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UK art project highlights people-wildlife coexistence

By BO LEUNG in London | CHINA DAILY | Updated: 2021-06-23 07:23
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A person poses alongside an exhibition of life-size elephant sculptures, part of the CoExistence campaign organized by the Elephant Family Trust, in Green Park in London, Britain, June 14, 2021. [Photo/Agencies]

An exhibition of 125 life-size elephant sculptures has gone on display in London as part of a campaign to highlight the need for coexistence between people and wildlife.

Organized by conservation groups Elephant Family and The Real Elephant Collective, the exhibition comes as a herd of wild Asian elephants roaming Southwest China's Yunnan province has captured global headlines.

The elephants have trekked more than 500 kilometers since leaving Xishuangbanna National Nature Reserve last year. Their journey has highlighted the importance of effective human-wildlife coexistence strategies, said Elephant Family, an international NGO headquartered in the United Kingdom.

The animals' proximity to communities and urban areas presents dangers to both the herd and humans.

Elephant Family said it would like to see more strategies in place that allow elephants to migrate, eat, and "do their best to fit into strange and human-dominated landscapes" in a way that is safe for both people and wild animals.

It is still unclear why the herd started its journey, and the charity said more studies by wildlife experts are needed to understand what triggered the animals' movement.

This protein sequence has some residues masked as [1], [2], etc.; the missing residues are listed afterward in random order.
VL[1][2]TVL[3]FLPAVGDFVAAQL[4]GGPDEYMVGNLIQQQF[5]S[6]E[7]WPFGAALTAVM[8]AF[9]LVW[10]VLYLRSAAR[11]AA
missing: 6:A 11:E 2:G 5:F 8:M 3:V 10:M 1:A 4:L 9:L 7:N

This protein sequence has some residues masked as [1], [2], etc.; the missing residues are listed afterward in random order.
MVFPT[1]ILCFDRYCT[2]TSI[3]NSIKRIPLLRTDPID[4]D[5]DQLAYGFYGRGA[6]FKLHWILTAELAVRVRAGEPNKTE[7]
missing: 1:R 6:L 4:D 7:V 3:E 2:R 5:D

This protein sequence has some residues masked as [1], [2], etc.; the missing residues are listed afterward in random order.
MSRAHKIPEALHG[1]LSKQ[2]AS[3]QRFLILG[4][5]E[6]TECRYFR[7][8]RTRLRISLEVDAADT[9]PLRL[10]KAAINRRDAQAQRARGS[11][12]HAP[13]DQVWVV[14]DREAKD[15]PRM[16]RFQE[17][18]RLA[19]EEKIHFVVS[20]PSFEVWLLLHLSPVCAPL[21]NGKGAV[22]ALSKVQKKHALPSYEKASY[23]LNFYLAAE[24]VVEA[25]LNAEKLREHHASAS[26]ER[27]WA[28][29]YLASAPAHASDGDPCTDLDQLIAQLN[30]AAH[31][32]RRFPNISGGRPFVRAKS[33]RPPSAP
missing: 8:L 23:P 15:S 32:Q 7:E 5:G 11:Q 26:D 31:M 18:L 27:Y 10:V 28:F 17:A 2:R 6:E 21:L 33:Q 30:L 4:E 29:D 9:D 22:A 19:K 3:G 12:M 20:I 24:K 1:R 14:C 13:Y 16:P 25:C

The CoExistence exhibition is on display at Green Park, St James's Park and Berkeley Square after the sculptures were initially placed outside Buckingham Palace in May.

"CoExistence is an environmental art exhibition by Elephant Family and The Real Elephant Collective," a spokesperson for Elephant Family said. "The elephants have been created deep in the jungles of Tamil Nadu by indigenous communities who live in close proximity to their real-life counterparts. Here, people and elephants coexist in denser populations than anywhere else in the world."

People take a photo next an exhibition of life-size elephant sculptures, part of the CoExistence campaign organised by the Elephant Family Trust, in Green Park in London, Britain, June 14, 2021. [Photo/Agencies]

Tarsh Tekaekara, founder of The Real Elephant Collective, an India-based nonprofit organization committed to protecting elephants, said: "Our best guess is that elephants are very intelligent and have learned that humans grow lots of nutritious food."

"Elephants move over long distances and explore their environment, as their ancestors have always done. Coexistence is about negotiating this sharing of space," Tekaekara said.

When many parts of the world went into lockdown to help control the spread of the novel coronavirus, researchers found wildlife thrived in the wake of reduced human activity.

"Brought about by tragic circumstances, this 'great pause' is helping guide us on how to best share space with animals on our crowded planet," Elephant Family said.

The CoExistence campaign, it added, "marks a unique moment in time, when a global reduction in human activity has had a positive effect on wildlife around the world.

"It has now been scientifically demonstrated that the moment we lighten our footprint, wildlife flourishes and in doing so, transforms the health of the planet for all. The COVID-19 pandemic has showed us that coexistence with wildlife in human-dominated landscapes is very much possible."

After the exhibition, the sculptures will go on sale for between 6,000 pounds ($8,346) for a calf and 30,000 pounds for a large adult. Money raised will be directed toward grassroots organizations in India working on peaceful coexistence.

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